Wales’ World Cup hopes will be either enhanced or extinguished in what looks set to be a massive week for Welsh football.
The national side will face Austria on Thursday in a play-off semi-final, aiming to take a big step towards ending a painful 64-year history of “so near and yet so far” disappointments.
We have been fortunate enough to live through Welsh football’s golden age in recent years. Qualification for the Euros in 2016 was followed up with that unforgettable run to the semi-finals, a once-in-a-lifetime event which anybody who travelled to France will forever remember as the greatest summer of their lives. You can read a magical account of that tournament here.
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Then the men in red qualified for Euro 2020 and once again made the knock-out stages. We’ve been treated to some of the best performance in our country’s history and we’ve had the privilege of watching many of our greatest talents gel to create something truly beautiful which will leave an incredible legacy both on and off the pitch.
But one thing has remained elusive throughout these years of success: a qualification for the most prestigious competition of them all. Only a handful of Welshmen have ever played at a World Cup and fewer still are still alive to reminisce about it.
Since then, Wales has produced amazing players like Ian Rush, Ryan Giggs, Mark Hughes, Neville Southall and John Toshack but none had the chance to show off their skills on the world’s biggest stage. If the likes of Gareth Bale and Aaron Ramsey want to avoid the same fate, Wales have to beat Austria on Thursday.
Only a handful of the golden generation remain from Euro 2016 but for most of them, including the likes of Bale and Ramsey, this is could be their last chance to make it to a World Cup, or at the very least their last chance to have a meaningful impact at one.
If they want to make it to Qatar, they will have to overcome what feels like a curse, which has stood in Wales’s way since 1958.
Joe Jordan’s handball, Paul Bodin’s penalty miss, Joe Allen’s concussion against Ireland, the list goes on. All key moments in decisive World Cup qualifiers which led to lasting heartbreak and resentment among Welsh fans. Wales have always been the kid in the class who never gets invited to the big party.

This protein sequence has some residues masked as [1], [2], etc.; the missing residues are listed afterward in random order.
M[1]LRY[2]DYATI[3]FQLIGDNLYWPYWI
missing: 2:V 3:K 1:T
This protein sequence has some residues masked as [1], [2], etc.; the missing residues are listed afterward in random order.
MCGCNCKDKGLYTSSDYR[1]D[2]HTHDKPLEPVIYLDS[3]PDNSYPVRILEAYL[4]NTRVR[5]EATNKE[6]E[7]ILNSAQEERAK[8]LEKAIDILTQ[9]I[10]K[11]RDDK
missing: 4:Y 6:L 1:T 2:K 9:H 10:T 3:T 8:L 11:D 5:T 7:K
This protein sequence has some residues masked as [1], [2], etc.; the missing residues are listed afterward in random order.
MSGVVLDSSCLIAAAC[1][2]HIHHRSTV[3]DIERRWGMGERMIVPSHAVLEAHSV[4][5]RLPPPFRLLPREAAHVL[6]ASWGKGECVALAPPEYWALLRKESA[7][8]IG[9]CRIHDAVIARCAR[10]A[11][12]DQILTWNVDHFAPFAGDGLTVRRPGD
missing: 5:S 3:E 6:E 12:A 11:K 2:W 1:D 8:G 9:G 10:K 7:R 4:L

If they are to put this curse to bed, they need to overcome an Austria team which underperformed in qualifying but have no shortage of quality. Manager Franco Foda came under pressure during the qualifiers after disappointing results including their heaviest home defeat in more than a decade against Denmark, two losses to Scotland and a 5-2 hammering away in Israel.
However recent performances have seen an improvement and there is a feeling the Austrians are now in a better frame of mind to tackle this momentous fixture. When the draw was made there was definitely a feeling that Wales had struck gold. Not only did they avoid the likes of Italy and Portugal in their bracket, they also secured a home semi-final and a potential home final, should they get there.
There’s no point denying it, when we look at some of the other teams in the draw, it’s clear we got lucky and now have a realistic chance of finally making it to a World Cup. Having said that, one look at Austria’s squad and it’s clear that Wales face a stern challenge here.
Half their squad plays regularly for clubs challenging seriously for Champions League spots in their respective leagues. Wales on the other hand have just one player who fits this description in Tottenham’s Ben Davies. Austria’s squad is experienced, with an average age of 28 but also has emerging stars who are enjoying stellar campaigns for their clubs, including Christoph Baumgartner who’s been scoring from midfield for Hoffenheim and 20-year-old RB Salzburg midfield sensation Nicolas Seiwald.